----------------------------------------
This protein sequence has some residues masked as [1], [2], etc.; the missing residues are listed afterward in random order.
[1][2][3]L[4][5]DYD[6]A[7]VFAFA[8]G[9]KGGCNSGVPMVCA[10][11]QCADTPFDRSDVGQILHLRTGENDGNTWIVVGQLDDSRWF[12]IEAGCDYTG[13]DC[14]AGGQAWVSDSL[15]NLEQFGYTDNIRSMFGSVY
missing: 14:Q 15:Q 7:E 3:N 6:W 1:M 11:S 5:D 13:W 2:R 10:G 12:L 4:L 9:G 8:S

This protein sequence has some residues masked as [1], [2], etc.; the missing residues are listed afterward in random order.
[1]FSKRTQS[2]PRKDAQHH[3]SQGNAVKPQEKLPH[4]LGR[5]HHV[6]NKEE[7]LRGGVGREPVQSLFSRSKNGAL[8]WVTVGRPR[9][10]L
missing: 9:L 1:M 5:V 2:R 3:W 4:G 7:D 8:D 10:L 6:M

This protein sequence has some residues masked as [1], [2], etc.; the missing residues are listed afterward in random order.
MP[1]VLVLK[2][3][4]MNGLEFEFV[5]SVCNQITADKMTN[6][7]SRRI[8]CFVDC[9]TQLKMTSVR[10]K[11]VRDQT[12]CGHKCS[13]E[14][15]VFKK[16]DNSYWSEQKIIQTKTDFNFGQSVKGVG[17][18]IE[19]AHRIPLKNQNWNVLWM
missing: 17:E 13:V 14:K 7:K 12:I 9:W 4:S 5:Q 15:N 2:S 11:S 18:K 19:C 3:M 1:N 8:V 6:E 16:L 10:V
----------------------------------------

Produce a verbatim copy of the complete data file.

This protein sequence has some residues masked as [1], [2], etc.; the missing residues are listed afterward in random order.
[1][2][3]L[4][5]DYD[6]A[7]VFAFA[8]G[9]KGGCNSGVPMVCA[10][11]QCADTPFDRSDVGQILHLRTGENDGNTWIVVGQLDDSRWF[12]IEAGCDYTG[13]DC[14]AGGQAWVSDSL[15]NLEQFGYTDNIRSMFGSVY
missing: 14:Q 15:Q 7:E 3:N 6:W 1:M 11:S 5:D 13:W 2:R 10:G 12:L 4:L 9:G 8:S

This protein sequence has some residues masked as [1], [2], etc.; the missing residues are listed afterward in random order.
[1]FSKRTQS[2]PRKDAQHH[3]SQGNAVKPQEKLPH[4]LGR[5]HHV[6]NKEE[7]LRGGVGREPVQSLFSRSKNGAL[8]WVTVGRPR[9][10]L
missing: 9:L 1:M 5:V 2:R 3:W 4:G 7:D 8:D 10:L 6:M

This protein sequence has some residues masked as [1], [2], etc.; the missing residues are listed afterward in random order.
MP[1]VLVLK[2][3][4]MNGLEFEFV[5]SVCNQITADKMTN[6][7]SRRI[8]CFVDC[9]TQLKMTSVR[10]K[11]VRDQT[12]CGHKCS[13]E[14][15]VFKK[16]DNSYWSEQKIIQTKTDFNFGQSVKGVG[17][18]IE[19]AHRIPLKNQNWNVLWM
missing: 17:E 13:V 14:K 7:K 12:I 9:W 4:S 5:Q 15:N 2:S 11:S 18:K 19:C 3:M 1:N 8:V 6:E 16:L 10:V